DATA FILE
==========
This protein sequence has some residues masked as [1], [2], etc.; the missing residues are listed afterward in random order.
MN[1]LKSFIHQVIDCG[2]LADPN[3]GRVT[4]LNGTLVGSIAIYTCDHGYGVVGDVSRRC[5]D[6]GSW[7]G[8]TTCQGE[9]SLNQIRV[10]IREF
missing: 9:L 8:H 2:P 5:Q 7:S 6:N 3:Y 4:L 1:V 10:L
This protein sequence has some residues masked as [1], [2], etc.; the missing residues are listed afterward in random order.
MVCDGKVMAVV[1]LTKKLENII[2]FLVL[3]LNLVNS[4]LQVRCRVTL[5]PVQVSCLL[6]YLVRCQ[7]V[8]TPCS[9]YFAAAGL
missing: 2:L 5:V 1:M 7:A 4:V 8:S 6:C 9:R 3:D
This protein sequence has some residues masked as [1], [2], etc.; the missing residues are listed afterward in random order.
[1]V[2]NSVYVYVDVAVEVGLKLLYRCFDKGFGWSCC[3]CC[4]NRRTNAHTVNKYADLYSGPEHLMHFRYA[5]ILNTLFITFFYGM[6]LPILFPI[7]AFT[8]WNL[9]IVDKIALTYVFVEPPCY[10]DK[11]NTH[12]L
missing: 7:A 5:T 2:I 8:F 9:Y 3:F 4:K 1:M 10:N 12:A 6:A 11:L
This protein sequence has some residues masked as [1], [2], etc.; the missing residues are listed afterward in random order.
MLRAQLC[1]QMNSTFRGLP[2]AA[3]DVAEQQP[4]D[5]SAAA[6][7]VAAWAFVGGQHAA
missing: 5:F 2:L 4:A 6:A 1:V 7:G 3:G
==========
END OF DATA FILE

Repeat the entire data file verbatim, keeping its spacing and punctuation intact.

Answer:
This protein sequence has some residues masked as [1], [2], etc.; the missing residues are listed afterward in random order.
MN[1]LKSFIHQVIDCG[2]LADPN[3]GRVT[4]LNGTLVGSIAIYTCDHGYGVVGDVSRRC[5]D[6]GSW[7]G[8]TTCQGE[9]SLNQIRV[10]IREF
missing: 9:L 8:H 2:P 5:Q 7:S 6:N 3:Y 4:L 1:V 10:L
This protein sequence has some residues masked as [1], [2], etc.; the missing residues are listed afterward in random order.
MVCDGKVMAVV[1]LTKKLENII[2]FLVL[3]LNLVNS[4]LQVRCRVTL[5]PVQVSCLL[6]YLVRCQ[7]V[8]TPCS[9]YFAAAGL
missing: 2:L 5:V 1:M 7:A 4:V 8:S 6:C 9:R 3:D
This protein sequence has some residues masked as [1], [2], etc.; the missing residues are listed afterward in random order.
[1]V[2]NSVYVYVDVAVEVGLKLLYRCFDKGFGWSCC[3]CC[4]NRRTNAHTVNKYADLYSGPEHLMHFRYA[5]ILNTLFITFFYGM[6]LPILFPI[7]AFT[8]WNL[9]IVDKIALTYVFVEPPCY[10]DK[11]NTH[12]L
missing: 7:A 5:T 2:I 8:F 9:Y 3:F 4:K 1:M 10:N 12:A 6:A 11:L
This protein sequence has some residues masked as [1], [2], etc.; the missing residues are listed afterward in random order.
MLRAQLC[1]QMNSTFRGLP[2]AA[3]DVAEQQP[4]D[5]SAAA[6][7]VAAWAFVGGQHAA
missing: 5:F 2:L 4:A 6:A 1:V 7:G 3:G